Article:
HILO — A goal without a plan is just a wish.
Those words by novelist Antoine de Saint-Exupér are being taken to heart by planners from the state and the county, who’ve been holding planning session roadshows over the past several weeks. And while the subject matter can get dense, the sessions have been popular with local residents.
The county Planning Department is working on its general plan, a comprehensive blueprint updated every decade to guide growth. The county’s a little behind; the last plan was completed in 2005. This newest one won’t be done until 2020.
A draft and timeline for the county plan, as well as a means to submit comments, can be found at http://www.hiplanningdept.com/general-plan
“People get caught up in their daily lives, they think, ‘How does this impact me?’” said county planner Bethany Morrison. “It’s really about our daily lives, and things we deal with, the county plan can address.”
The 193-page plan covers a bevy of topics, including affordable housing, agriculture, climate change, disaster preparedness, environmental conservation, public access recreation, public safety, roads, transportation and visitor accommodation.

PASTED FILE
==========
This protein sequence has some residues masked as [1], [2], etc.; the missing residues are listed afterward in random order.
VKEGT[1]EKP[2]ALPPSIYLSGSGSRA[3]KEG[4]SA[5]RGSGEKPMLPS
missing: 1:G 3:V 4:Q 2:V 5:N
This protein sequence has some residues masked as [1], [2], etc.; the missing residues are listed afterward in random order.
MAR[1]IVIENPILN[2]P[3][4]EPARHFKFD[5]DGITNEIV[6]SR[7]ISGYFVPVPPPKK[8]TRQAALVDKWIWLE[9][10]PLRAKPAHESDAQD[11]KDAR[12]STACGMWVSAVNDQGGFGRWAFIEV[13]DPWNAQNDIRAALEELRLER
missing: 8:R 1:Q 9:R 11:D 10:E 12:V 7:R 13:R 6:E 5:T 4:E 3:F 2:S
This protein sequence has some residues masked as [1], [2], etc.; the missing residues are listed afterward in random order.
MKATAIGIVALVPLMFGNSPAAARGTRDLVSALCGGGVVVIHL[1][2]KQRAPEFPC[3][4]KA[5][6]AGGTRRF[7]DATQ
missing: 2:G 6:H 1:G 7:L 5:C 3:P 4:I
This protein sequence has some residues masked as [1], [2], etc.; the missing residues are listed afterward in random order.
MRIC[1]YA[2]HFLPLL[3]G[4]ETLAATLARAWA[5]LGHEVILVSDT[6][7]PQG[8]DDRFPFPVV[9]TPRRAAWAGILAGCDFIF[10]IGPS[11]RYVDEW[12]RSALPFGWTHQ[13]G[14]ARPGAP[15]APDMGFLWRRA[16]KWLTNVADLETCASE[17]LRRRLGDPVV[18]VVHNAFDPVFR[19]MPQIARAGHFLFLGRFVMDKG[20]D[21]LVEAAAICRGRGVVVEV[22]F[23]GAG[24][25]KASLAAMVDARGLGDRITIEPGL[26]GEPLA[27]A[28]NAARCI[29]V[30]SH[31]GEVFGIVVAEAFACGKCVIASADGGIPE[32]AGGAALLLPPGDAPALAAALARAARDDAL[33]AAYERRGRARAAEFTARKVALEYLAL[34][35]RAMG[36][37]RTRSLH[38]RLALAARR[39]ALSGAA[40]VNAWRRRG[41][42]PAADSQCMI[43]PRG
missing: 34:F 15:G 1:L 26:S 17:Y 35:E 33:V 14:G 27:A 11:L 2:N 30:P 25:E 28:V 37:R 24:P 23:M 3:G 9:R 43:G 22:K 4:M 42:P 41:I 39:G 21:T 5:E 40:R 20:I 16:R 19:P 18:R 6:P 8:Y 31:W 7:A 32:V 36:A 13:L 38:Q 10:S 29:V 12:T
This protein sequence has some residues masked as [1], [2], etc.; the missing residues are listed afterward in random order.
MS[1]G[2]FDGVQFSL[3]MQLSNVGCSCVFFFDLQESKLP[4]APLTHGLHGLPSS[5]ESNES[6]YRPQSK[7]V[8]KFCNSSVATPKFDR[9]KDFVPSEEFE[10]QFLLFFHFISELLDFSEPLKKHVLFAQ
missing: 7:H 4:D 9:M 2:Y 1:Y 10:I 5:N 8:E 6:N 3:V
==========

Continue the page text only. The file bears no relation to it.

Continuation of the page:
Planners held community “speakout” events during August, with some 300 people total attending at Hilo, Kona, Waimea and Naalehu, Morrison said. Those were capped off with agency sessions Thursday and Friday.
Next come topic and community workshops in September and October geared to community concerns in Hawi, Kealakekua, Volcano, Pahoa and Honokaa.
Once the draft is finalized, it goes to the island’s two planning commissions and then on to the County Council for formal adoption, a process that probably won’t be complete until late next year.
The state, meanwhile, on Thursday wrapped up statewide listening sessions for its ocean resources plan. The final session, in Hilo, had more than 25 people throwing out suggestions via voice and a cellphone survey hookup.
The mission is to improve the condition of ocean resources and the coastal zone to sustain ecological, cultural, social and economic benefits for future generations. The project, overseen by the state Office of Planning, began in 2006, was formalized in 2013 and is anticipated to be completed in phases through 2030.
The 2013 plan identified 11 management priorities: Appropriate coastal development, management of coastal hazards, watershed management, marine resources management, coral reef management, ocean economy management, cultural heritage of the ocean, training, education and awareness, collaboration and conflict resolution, community ocean management projects and national ocean policy and Pacific regional ocean initiative. The agency has created a dashboard to help track progress of the initiatives at http://planning.hawaii.gov/czm/ormp/dashboard.